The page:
• The HTML, CSS & Javascript need to work and look perfect on ALL native browsers for Android. Each different Android manufacturer has their own built-in default browser (Sony, Samsung, LG, etc), and every browser has their quirks and needs attention to get CSS to look right.  

  • Users may not be able to articulate it, but they can tell when an app isn't native. It feels janky, and scrolling and taps aren't as responsive, and the user will “feel” that something is not quite right.

So which is better? There’s no easy answer. It depends on your goals and budget. Consider these aspects of your app when you’re making your decision.

UI/UX - How important are these to you and your users?  If you answered “Very”, go Native and don’t look back.

Cost - Developing an app on a budget? Consider a Hybrid solution.

Performance - Native apps will run faster and use fewer resources than their Hybrid counterparts. Decide if this is important to the success of your app.

Development Time - If you need to get an app out sooner rather than later, then add another point for Hybrid.  

At the end of the day, the decision should be based on a practical assessment of your needs.   liquidfish specializes in custom software and custom design, so if you’re looking for a motivated team to help craft your mobile app, contact us!

The Principles of Motion Thu, 11 Oct 18 17:06:27 -0500 As the old saying goes, “A picture is worth a thousand words”, and if that’s true, how much more can be communicated through something in motion?

Motion is an essential part of life. It enables us to grow, to develop, and to express ourselves in unique and individual ways. You can tell a lot about a person by how they communicate through their movements. For example, body language and facial expressions can have a host of meanings to an observer and communicate a vast amount of information in seconds. What’s amazing is that we live in a time where we can replicate this kind of expression through technology, and more specifically, digital platforms.

As a designer here at liquidfish I get to work on some pretty amazing projects like websites and mobile applications, and one of my favorite tools to use in our process is a program called Principle. With Principle, I can take the designs I’ve created in a static environment and bring them to life in an interactive environment with animated interactions and movements.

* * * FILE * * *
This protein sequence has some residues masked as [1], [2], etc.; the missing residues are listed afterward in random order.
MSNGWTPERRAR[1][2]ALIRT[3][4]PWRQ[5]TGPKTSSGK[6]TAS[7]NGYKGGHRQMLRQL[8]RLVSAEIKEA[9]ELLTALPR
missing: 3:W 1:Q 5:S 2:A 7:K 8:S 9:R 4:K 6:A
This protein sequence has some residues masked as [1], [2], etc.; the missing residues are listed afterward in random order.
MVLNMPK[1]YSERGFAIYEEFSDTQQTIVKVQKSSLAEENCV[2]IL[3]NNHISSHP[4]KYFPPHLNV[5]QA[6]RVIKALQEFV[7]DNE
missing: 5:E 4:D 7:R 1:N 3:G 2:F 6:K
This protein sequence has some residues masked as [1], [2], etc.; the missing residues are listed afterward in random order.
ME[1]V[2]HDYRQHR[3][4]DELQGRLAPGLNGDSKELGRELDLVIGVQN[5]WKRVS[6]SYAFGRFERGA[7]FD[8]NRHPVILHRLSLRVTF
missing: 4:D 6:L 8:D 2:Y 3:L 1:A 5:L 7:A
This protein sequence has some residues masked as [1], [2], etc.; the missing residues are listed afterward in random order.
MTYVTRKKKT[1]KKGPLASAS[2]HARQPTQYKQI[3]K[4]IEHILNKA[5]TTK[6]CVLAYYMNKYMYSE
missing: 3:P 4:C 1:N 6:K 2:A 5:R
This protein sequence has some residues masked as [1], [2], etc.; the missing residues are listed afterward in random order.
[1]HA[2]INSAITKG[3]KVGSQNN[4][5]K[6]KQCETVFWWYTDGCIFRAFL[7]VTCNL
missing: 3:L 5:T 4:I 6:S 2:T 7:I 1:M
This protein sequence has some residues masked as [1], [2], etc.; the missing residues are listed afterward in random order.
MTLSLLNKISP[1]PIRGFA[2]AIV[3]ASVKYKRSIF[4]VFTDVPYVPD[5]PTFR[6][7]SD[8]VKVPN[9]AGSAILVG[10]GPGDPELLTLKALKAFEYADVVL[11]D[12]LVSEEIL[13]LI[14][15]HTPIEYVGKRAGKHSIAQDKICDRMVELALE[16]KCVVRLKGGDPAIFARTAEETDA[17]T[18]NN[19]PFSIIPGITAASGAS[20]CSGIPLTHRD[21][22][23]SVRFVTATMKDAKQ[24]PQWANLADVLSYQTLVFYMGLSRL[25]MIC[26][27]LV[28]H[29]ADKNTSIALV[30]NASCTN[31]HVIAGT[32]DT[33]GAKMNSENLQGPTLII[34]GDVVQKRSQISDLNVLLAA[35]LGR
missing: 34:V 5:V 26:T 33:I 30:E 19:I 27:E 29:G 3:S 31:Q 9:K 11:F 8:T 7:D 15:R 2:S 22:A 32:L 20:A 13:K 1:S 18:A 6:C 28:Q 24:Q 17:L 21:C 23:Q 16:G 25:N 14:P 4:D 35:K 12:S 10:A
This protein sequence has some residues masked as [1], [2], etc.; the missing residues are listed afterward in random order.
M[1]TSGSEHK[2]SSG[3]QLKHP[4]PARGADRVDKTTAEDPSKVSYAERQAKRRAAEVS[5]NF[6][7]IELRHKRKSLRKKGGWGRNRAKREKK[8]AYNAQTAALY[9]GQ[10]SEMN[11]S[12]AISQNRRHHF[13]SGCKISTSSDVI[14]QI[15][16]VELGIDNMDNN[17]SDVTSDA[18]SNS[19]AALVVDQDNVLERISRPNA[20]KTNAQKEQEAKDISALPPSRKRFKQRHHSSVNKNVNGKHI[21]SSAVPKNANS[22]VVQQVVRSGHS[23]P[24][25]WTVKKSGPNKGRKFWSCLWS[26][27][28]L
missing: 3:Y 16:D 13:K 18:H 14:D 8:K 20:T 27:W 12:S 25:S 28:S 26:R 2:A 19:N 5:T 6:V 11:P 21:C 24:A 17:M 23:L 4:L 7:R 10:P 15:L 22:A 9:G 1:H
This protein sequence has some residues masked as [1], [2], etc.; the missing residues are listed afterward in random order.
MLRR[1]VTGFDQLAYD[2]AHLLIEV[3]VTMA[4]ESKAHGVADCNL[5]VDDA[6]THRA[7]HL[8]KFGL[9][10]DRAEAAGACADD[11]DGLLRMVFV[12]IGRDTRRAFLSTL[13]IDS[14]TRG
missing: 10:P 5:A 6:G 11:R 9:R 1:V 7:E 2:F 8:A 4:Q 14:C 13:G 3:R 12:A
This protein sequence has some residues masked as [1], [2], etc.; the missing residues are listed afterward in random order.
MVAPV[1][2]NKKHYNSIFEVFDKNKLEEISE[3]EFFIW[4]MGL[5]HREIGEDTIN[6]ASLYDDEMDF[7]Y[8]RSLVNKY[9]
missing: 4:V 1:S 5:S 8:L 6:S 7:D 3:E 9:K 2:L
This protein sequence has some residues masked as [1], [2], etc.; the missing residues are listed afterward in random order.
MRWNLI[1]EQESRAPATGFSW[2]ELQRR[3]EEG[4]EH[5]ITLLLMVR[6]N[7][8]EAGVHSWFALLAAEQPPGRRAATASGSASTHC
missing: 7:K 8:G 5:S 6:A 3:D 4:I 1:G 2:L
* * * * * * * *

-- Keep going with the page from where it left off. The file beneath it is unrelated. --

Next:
Telling the Story

Why is this important you might ask? Well, the purpose isn’t just making something look more lively — though it is a lot of fun. Through movement we can go a step further in crafting the story behind a brand.

This enables us to find creative ways to bring our client’s personality to the foreground of the design. When the interactions and movements are executed well, just like our comparison on the old adage, we’re able to say even more about a product, service, company or individual through movement than we would have with just static visuals alone.

Communicating Functionality

Another important aspect for using a tool like Principle is that it allows us to explore functionality in a more meaningful and productive way. For example, when we’re determining the relationship of landing pages to secondary page content, or how a menu will function on mobile as opposed to the desktop, we can prototype these movements and interactions before we ever type a line of code. This means catching issues early and creating better solutions before investing the heavy lifting required during development and programming stages. It also means happier developers!

Making Lasting Impressions

With all of the planning and strategizing that goes into our projects, our ultimate goal is to create an experience that people will enjoy and want to revisit again and again. Whether that be through an eye opening website introduction or the subtle movement of an icon to let you know you’ve successfully interacted with the page content, motion is a tool I look forward to exploring further to bring more value to our clients and enhance the effectiveness of our work.